Job: Retail buyer
The role: Retail buyers need to understand consumer trends, behaviour and purchasing history in order to predict what shoppers may buy in the future.
"Retail buying is really where the art and science of retailing are combined," said Sean Sedlezky, the manager of program design for the Ted Rogers School of Retail Management at Ryerson University. "They need to analyze sales data, they need to understand differences across their organization and the regions in which they operate, different demographics and weather patterns, so they're buying the right kinds of products for the right locations."
While nobody can predict the precise quantity of the exact products that consumers will purchase, retail buyers are expected to predict trends and source items to ensure that store shelves remain stocked – but not overstocked – with products.
Mr. Sedlezky adds that retail buyers are responsible for replenishing dwindling inventory and discounting excess stock while accounting for shipping times and profit margins.
Salary: Entry-level retail buyers, who often start with the title of assistant buyer, earn a salary of between $40,000 and $50,000 a year, while established buyers can earn between $50,000 and $80,000, depending on the size of their employer, Mr. Sedlezky said.
"When you get up to senior buyers, general merchandise managers, divisional merchandise managers, up to the VP, you're looking at [a salary] well into the six figures," he said.
Job prospects: Mr. Sedlezky said that although there are plenty of retail buyer positions available in Canada, particularly within major urban centres, many who start out as buyers end up elsewhere in the retail economy.
"There's constant demand for new talent coming into those entry-level [buying] positions," he said, adding that students often enter the program with their hearts set on being a retail buyer but eventually discover other career paths in retail for which they are better suited, including trend forecasting, consumer behaviour and business strategy. "There are a lot of other interesting opportunities that go beyond buying," he said.
Mr. Sedlezky adds that such positions often require the same skill sets, which leads many who set out to become retail buyers onto other career paths.
Education: While there are continuing education programs in retail buying through institutions such as Ryerson, which offers standalone courses in retail buying that can also provide a step towards a certificate or degree credential. Such credentials, however, aren't always required by employers, Mr. Sedlezky says, though it certainly doesn't hurt a candidate's odds at landing a job.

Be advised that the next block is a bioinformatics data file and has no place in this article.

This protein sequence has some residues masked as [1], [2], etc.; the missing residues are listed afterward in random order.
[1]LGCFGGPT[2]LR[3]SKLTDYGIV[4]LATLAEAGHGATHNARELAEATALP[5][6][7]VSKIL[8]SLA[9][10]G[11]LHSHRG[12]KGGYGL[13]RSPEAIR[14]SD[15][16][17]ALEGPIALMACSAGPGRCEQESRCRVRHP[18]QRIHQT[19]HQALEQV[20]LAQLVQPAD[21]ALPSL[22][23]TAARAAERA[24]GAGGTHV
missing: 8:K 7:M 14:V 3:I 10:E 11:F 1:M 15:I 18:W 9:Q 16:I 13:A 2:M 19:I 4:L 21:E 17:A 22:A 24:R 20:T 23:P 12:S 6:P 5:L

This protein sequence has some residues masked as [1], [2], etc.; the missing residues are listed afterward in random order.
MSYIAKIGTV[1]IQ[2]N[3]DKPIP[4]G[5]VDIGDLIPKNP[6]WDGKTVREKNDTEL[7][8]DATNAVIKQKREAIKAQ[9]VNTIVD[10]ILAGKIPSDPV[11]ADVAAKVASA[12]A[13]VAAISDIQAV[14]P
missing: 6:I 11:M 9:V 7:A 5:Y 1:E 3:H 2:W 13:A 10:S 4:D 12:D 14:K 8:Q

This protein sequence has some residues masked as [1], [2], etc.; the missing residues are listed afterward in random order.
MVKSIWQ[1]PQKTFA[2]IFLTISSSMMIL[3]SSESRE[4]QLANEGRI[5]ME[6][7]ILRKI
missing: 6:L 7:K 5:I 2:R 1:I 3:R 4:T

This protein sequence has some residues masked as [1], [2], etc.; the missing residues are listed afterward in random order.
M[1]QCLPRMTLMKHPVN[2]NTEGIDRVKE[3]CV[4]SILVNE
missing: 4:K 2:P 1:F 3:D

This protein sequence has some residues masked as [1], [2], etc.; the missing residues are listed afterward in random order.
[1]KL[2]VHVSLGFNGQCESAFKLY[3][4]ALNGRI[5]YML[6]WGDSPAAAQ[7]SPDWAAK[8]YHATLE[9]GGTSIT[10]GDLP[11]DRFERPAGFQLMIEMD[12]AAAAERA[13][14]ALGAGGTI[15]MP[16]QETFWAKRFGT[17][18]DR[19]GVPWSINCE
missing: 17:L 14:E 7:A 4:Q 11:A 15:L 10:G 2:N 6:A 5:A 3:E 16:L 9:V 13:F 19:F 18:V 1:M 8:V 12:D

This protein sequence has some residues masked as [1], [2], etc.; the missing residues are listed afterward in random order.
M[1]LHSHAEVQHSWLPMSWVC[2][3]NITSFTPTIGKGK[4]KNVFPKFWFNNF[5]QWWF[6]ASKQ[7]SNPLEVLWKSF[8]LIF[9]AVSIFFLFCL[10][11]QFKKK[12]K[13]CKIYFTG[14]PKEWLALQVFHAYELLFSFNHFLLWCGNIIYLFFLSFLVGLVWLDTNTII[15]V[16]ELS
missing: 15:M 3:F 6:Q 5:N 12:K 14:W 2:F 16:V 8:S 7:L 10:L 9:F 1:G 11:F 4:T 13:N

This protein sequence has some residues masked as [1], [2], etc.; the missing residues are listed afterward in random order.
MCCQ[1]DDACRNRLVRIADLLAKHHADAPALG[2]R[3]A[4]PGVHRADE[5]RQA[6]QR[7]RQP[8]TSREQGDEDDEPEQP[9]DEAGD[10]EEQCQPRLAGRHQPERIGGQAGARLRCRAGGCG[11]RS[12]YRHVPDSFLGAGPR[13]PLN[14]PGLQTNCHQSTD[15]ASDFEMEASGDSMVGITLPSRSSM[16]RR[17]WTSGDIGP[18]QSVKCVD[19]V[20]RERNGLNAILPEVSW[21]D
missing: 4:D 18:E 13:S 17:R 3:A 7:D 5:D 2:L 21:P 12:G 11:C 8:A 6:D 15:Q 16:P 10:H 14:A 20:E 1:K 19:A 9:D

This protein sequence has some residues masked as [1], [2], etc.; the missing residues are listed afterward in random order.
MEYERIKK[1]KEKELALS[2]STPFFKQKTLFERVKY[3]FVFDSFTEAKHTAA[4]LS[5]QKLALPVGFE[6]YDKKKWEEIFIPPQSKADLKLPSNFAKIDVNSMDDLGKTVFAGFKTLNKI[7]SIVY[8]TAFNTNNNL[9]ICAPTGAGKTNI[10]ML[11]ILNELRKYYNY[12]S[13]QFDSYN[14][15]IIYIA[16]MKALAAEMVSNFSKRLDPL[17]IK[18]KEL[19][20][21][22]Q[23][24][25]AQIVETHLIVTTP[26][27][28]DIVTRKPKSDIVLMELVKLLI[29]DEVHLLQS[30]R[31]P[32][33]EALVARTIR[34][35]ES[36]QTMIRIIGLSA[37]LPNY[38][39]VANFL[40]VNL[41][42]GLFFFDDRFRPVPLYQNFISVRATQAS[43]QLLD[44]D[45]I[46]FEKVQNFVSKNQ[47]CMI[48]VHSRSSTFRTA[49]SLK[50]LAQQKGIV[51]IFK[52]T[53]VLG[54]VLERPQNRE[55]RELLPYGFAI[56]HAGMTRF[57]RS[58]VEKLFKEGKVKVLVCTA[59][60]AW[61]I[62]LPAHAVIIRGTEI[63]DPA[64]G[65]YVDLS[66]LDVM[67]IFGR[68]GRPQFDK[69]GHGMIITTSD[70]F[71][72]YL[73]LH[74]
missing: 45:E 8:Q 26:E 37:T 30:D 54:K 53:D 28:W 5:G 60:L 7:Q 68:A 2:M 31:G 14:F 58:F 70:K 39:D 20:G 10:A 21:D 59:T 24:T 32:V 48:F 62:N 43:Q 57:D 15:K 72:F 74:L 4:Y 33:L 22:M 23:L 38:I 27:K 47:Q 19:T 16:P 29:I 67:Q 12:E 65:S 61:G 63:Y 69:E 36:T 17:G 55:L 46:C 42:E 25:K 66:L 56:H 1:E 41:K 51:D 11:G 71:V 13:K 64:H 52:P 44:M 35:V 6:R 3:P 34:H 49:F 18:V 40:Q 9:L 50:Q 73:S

"Increasingly, degrees are things employers are looking for at the entry level," he said. "Not necessarily a retail degree – because there aren't a lot of them, we're one of the only universities that has one, so that's a leg up if you can get retail specific education – but they definitely want to see an ability to do critical thinking and analytical skills and foresight as well."
Mr. Sedlezky adds that the larger the employer and the budgets controlled by the buyer, the more necessary the degree.
Challenges: Retail buying is a challenging position that comes with a lot of pressure, requiring those in the industry to have an in-depth understanding of business and consumer trends.
"Having empty shelves is a killer in retail, but you also don't want to buy so much that you have to have massive clear-out sales at the end of each season," he said. "It's one of those jobs where you're almost always going to be wrong in one way or another, because guessing the exact right amount of sizes and colours and variations of products in your assortment is next to impossible."
While loyalty programs, e-commerce and big data have made these trends easier to track and predict, they have also burdened retail buyers with significantly more data to analyze and manage.
Why they do it: Mr. Sedlezky said that retail buyers often enter the industry with an interest in fashion or another product category, while some make the transition from other retail positions through an interest in consumer behaviours and trends.
"People who have been in the industry for a while tend to cite the fact that they can see the results of their labour simply by walking into a store," he said.
Misconceptions: Mr. Sedlezky said that when many people think about retail buyers, they imagine sitting runway-side in fashion hotspots like Milan, New York or Paris, though only a small percentage of retail buyers work in high fashion, and those who do spend only a small fraction of their time scoping out fashion shows.
While clothing is an important element of retail, a large percentage of buyers also work with packaged goods, food, electronics, housewares and other product categories.
"Buying is about driving a successful business; it's not just about travelling around the world and selecting the coolest items that interest you personally," he said. "It's about understanding who your target customer is – and they might have completely different tastes than you."
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